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What can I do if I don't think i'll get 5 good GCSE's? Watch

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    Hi, This is my first post since it's the first time I've needed 'education help', although I've been reading posts on the forum for some time.

    I am very able but I have missed ALLOT of school because of illness. I have missed controlled assessments in many subjects and my geography and chemistry teachers have put me in for foundation tier exams which limits me to a C grade, no matter how well I do in the exam. since controlled assessments make up (I think) 25% of the chemistry and geography exams - and since i'm limited to a C in the exams - I will probably end up with a D grade GCSE in both those subjects.

    I need 5 GCSE's at C or above to get into my school sixth form, which is my planned route to university. If I don't get in then quite frankly, i'm screwed.
    What can I do to make sure I get the 5 GCSE's required? Am I allowed to do controlled assessments outside of the normal date? Can I get my school to allow me to sit higher tier exams for geography and chemistry? Can I pay to sit additional exams in a subject I already excel at as a private student without doing the coursework? Should I be consulting the school careers advisor or someone else who can tell me what my options are?
    I really need every, and any idea possible. If you made the effort to read this then thank you! I think I have written quite a bit.
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    Personally I would speak to your tutor or equivalent and enquire about retaking the year. From what i read on here, having good gcses is important for getting into a good university (although i have very average gcse's but i went as a mature student through a different route) So if youre struggling to scrape 5 at C grade this year, you may be better off resitting the whole year. Im not sure if this is a normal option for many students, but you say that you have been ill, so clearly have extenuating circumstances.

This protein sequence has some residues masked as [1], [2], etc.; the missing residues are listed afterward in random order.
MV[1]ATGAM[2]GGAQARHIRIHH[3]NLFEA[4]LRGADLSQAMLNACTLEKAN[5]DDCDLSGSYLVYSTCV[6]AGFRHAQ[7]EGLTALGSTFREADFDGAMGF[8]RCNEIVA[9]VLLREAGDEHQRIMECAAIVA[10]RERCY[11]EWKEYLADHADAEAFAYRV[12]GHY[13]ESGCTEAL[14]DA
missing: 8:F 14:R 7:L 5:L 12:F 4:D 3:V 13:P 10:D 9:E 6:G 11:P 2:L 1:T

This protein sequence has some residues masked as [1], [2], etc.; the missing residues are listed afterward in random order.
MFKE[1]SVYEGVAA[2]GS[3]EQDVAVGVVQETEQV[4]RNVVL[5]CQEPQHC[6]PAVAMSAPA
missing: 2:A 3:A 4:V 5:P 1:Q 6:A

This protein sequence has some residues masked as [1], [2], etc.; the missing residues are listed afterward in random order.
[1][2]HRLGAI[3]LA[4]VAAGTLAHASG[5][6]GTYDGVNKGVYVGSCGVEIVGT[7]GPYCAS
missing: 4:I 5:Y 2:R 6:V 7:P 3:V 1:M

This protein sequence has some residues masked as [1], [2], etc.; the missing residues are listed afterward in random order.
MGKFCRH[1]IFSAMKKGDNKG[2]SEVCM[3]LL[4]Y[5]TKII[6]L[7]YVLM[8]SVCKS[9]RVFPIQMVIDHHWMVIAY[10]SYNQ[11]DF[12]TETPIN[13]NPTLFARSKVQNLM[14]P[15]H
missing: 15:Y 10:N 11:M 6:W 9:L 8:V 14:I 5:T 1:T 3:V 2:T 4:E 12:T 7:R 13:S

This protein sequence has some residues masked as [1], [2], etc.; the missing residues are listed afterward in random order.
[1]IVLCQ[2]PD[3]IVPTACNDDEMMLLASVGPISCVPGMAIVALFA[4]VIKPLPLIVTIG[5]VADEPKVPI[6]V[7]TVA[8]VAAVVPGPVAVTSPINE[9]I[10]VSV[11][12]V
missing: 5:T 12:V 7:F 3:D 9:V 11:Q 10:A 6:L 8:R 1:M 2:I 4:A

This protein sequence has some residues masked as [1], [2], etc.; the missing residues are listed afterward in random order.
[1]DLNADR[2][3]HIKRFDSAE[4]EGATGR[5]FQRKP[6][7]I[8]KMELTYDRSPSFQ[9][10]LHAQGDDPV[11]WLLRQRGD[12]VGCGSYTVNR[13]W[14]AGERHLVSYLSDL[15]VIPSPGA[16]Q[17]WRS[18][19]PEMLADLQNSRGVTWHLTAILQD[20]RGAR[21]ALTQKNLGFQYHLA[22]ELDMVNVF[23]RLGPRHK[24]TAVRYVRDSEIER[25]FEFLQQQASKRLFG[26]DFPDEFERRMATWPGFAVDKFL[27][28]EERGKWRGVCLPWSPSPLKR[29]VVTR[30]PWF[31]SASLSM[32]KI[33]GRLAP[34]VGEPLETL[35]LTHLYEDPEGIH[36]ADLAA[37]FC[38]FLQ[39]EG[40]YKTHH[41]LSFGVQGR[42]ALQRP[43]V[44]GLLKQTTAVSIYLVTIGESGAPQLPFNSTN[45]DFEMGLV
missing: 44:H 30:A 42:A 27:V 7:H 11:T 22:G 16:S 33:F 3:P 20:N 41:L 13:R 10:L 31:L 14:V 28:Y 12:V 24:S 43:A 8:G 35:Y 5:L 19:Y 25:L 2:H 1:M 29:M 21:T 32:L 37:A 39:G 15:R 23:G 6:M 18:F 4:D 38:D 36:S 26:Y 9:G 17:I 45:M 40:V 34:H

IMO, universities would prefer you to have a decent set of gcse's having spent an extra year completing them, as long as you can show extenuating circumstances, than for you to have poor results and barely scraping through.
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    First things first, talk to your head of year/key stage and parents about your options, then possibly see the headteacher with your parents. This isn't a small concern, and that's what headteachers are there for anyway.

    Secondly, talk to your subject teachers and ask if there is a possibility for you to retake CATs (there probably is, you don;t have to hand them in until a certain date later on). If not, try to convince them to let you do the higher tier cos you're working hard etc, and you need to get a better grade for 6th form. Then show them in class how you are more than a C student.

    Thirdly, you can apply for other subs as a private candidate (if not at your school, then a college probably?, but beware that it'll look odd if you have certificates from two diff institutions). Just make sure it's not something stupid like childcare or whatever. Again, discuss this with your head of year and parents and see what they suggest. If you desperately need to and your school say no, you can always get your parents in.

    Finally, work hard but don;t stress/worry. It'll all (prob) work out in the end. :-)
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    What about resits? I was put in for geography foundation last year and managed a good C. Will most schools (or any, for that matter) allow me to resit an exam but at HIGHER instead?
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    Is this with special consideration? My friend was messed around with her room arrangements because she gets extra time, put in a plea for special consideration and she got some extra marks.

    Many schools will give leeway to people with extenuating circumstances. I know somebody who didn't do very well in her GCSE's, certainly not as well as she could have done, but her mother died in the September before, so they understood she couldn't have done her best. She was reaccepted into the sixth form.

    Another friend didn't get 5 good GCSE's either, but is currently studying level 3 health and social care. This limits the universities you could go on to, but is a good alternative to A-Levels.

    Your final option is to resit some exams next year. Given some time for your writing style to mature it may be easier for you to do this.

    In the end, it's your choice, and who knows, you could surprise yourself.


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